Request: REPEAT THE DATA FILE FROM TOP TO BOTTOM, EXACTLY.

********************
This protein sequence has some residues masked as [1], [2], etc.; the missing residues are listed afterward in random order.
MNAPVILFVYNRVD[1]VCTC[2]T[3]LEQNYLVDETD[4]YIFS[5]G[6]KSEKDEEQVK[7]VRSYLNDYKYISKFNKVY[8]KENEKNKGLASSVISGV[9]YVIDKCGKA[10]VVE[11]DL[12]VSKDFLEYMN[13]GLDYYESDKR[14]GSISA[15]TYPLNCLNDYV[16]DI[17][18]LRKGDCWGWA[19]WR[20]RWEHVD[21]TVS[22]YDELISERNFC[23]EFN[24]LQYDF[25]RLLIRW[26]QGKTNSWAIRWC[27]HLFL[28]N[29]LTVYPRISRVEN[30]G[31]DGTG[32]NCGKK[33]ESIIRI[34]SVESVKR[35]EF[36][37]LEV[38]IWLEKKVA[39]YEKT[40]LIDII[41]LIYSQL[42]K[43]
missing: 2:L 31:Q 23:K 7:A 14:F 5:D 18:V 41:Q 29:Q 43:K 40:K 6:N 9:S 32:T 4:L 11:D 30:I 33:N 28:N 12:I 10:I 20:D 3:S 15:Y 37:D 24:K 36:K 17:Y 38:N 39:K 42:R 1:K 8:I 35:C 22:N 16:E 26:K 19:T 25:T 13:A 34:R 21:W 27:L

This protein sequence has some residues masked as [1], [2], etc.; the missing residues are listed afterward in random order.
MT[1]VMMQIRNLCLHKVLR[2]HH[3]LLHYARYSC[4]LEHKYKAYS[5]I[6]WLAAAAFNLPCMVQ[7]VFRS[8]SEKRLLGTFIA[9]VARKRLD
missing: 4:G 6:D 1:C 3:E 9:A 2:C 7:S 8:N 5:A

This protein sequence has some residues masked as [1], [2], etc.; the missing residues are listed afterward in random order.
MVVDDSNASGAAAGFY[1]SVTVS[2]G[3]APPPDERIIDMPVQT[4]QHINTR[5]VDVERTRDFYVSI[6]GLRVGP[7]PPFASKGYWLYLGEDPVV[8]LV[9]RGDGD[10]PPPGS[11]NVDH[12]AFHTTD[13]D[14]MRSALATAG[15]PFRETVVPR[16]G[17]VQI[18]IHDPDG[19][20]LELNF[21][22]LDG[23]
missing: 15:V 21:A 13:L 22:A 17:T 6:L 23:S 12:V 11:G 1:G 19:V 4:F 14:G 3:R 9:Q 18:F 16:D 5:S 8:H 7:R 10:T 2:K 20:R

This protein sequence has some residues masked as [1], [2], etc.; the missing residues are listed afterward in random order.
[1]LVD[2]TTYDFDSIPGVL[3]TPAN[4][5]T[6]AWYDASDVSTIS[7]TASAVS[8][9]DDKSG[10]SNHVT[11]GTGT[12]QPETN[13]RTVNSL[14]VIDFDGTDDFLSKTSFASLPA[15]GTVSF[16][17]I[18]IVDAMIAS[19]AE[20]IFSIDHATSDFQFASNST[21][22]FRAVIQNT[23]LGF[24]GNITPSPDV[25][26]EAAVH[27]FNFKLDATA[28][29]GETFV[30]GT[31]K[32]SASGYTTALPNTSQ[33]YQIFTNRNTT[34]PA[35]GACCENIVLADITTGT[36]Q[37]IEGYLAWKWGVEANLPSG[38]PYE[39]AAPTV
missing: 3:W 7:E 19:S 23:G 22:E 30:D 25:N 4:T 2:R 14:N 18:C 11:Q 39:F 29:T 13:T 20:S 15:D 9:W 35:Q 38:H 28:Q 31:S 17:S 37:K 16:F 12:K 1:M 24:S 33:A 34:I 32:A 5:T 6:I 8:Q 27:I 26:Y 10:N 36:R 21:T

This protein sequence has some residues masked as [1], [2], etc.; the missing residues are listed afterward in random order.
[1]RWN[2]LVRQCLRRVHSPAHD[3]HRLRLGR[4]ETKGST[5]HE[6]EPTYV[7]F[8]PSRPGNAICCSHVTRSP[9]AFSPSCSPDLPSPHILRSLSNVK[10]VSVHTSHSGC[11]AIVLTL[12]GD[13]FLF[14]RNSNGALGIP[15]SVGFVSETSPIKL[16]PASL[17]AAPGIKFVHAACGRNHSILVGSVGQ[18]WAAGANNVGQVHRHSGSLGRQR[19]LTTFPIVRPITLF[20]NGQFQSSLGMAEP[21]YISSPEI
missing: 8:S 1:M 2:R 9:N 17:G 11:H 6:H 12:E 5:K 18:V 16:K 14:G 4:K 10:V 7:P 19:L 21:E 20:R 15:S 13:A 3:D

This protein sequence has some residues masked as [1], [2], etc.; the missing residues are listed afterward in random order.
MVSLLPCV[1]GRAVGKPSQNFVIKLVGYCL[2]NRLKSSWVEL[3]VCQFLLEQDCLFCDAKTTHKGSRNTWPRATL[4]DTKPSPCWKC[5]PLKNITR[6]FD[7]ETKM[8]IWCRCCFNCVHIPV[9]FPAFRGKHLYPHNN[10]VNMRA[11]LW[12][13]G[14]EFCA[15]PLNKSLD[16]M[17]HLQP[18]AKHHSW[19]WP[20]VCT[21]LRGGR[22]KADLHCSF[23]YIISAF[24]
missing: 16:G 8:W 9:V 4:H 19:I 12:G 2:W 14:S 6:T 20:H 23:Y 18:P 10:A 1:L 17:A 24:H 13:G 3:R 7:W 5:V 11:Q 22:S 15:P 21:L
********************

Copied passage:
This protein sequence has some residues masked as [1], [2], etc.; the missing residues are listed afterward in random order.
MNAPVILFVYNRVD[1]VCTC[2]T[3]LEQNYLVDETD[4]YIFS[5]G[6]KSEKDEEQVK[7]VRSYLNDYKYISKFNKVY[8]KENEKNKGLASSVISGV[9]YVIDKCGKA[10]VVE[11]DL[12]VSKDFLEYMN[13]GLDYYESDKR[14]GSISA[15]TYPLNCLNDYV[16]DI[17][18]LRKGDCWGWA[19]WR[20]RWEHVD[21]TVS[22]YDELISERNFC[23]EFN[24]LQYDF[25]RLLIRW[26]QGKTNSWAIRWC[27]HLFL[28]N[29]LTVYPRISRVEN[30]G[31]DGTG[32]NCGKK[33]ESIIRI[34]SVESVKR[35]EF[36][37]LEV[38]IWLEKKVA[39]YEKT[40]LIDII[41]LIYSQL[42]K[43]
missing: 2:L 31:Q 23:K 7:A 14:F 5:D 18:V 41:Q 29:Q 43:K 40:K 6:N 9:S 32:T 4:L 11:D 30:I 33:N 28:N 12:I 10:I 20:D 3:S 15:Y 37:D 24:K 36:K 17:Y 38:N 39:K 42:R 1:K 8:I 35:C 22:N 16:E 26:K 19:T 25:T 13:A 34:R 21:W 27:L

This protein sequence has some residues masked as [1], [2], etc.; the missing residues are listed afterward in random order.
MT[1]VMMQIRNLCLHKVLR[2]HH[3]LLHYARYSC[4]LEHKYKAYS[5]I[6]WLAAAAFNLPCMVQ[7]VFRS[8]SEKRLLGTFIA[9]VARKRLD
missing: 4:G 6:D 1:C 3:E 9:A 2:C 7:S 8:N 5:A

This protein sequence has some residues masked as [1], [2], etc.; the missing residues are listed afterward in random order.
MVVDDSNASGAAAGFY[1]SVTVS[2]G[3]APPPDERIIDMPVQT[4]QHINTR[5]VDVERTRDFYVSI[6]GLRVGP[7]PPFASKGYWLYLGEDPVV[8]LV[9]RGDGD[10]PPPGS[11]NVDH[12]AFHTTD[13]D[14]MRSALATAG[15]PFRETVVPR[16]G[17]VQI[18]IHDPDG[19][20]LELNF[21][22]LDG[23]
missing: 15:V 21:A 13:L 22:A 17:T 6:L 23:S 12:V 11:G 1:G 19:V 4:F 14:G 3:R 9:Q 18:F 16:D 5:S 8:H 7:R 10:T 2:K 20:R

This protein sequence has some residues masked as [1], [2], etc.; the missing residues are listed afterward in random order.
[1]LVD[2]TTYDFDSIPGVL[3]TPAN[4][5]T[6]AWYDASDVSTIS[7]TASAVS[8][9]DDKSG[10]SNHVT[11]GTGT[12]QPETN[13]RTVNSL[14]VIDFDGTDDFLSKTSFASLPA[15]GTVSF[16][17]I[18]IVDAMIAS[19]AE[20]IFSIDHATSDFQFASNST[21][22]FRAVIQNT[23]LGF[24]GNITPSPDV[25][26]EAAVH[27]FNFKLDATA[28][29]GETFV[30]GT[31]K[32]SASGYTTALPNTSQ[33]YQIFTNRNTT[34]PA[35]GACCENIVLADITTGT[36]Q[37]IEGYLAWKWGVEANLPSG[38]PYE[39]AAPTV
missing: 3:W 7:E 19:S 23:G 22:E 30:D 25:N 4:T 2:R 14:N 18:C 11:Q 39:F 29:T 13:T 20:S 15:D 9:W 35:Q 38:H 28:Q 31:S 17:S 37:K 16:F 12:K 1:M 24:S 33:A 34:I 32:A 5:T 6:I 8:Q 27:I 26:Y 10:N 36:R 21:T

This protein sequence has some residues masked as [1], [2], etc.; the missing residues are listed afterward in random order.
[1]RWN[2]LVRQCLRRVHSPAHD[3]HRLRLGR[4]ETKGST[5]HE[6]EPTYV[7]F[8]PSRPGNAICCSHVTRSP[9]AFSPSCSPDLPSPHILRSLSNVK[10]VSVHTSHSGC[11]AIVLTL[12]GD[13]FLF[14]RNSNGALGIP[15]SVGFVSETSPIKL[16]PASL[17]AAPGIKFVHAACGRNHSILVGSVGQ[18]WAAGANNVGQVHRHSGSLGRQR[19]LTTFPIVRPITLF[20]NGQFQSSLGMAEP[21]YISSPEI
missing: 8:S 1:M 2:R 9:N 17:G 11:H 6:H 12:E 5:K 18:V 16:K 14:G 4:K 10:V 7:P 19:L 21:E 20:R 15:S 13:A 3:D

This protein sequence has some residues masked as [1], [2], etc.; the missing residues are listed afterward in random order.
MVSLLPCV[1]GRAVGKPSQNFVIKLVGYCL[2]NRLKSSWVEL[3]VCQFLLEQDCLFCDAKTTHKGSRNTWPRATL[4]DTKPSPCWKC[5]PLKNITR[6]FD[7]ETKM[8]IWCRCCFNCVHIPV[9]FPAFRGKHLYPHNN[10]VNMRA[11]LW[12][13]G[14]EFCA[15]PLNKSLD[16]M[17]HLQP[18]AKHHSW[19]WP[20]VCT[21]LRGGR[22]KADLHCSF[23]YIISAF[24]
missing: 16:G 8:W 9:V 4:H 19:I 12:G 2:W 14:S 6:T 20:H 23:Y 18:P 10:A 1:L 17:A 24:H 13:G 3:R 7:W 5:V 11:Q 22:S 15:P 21:L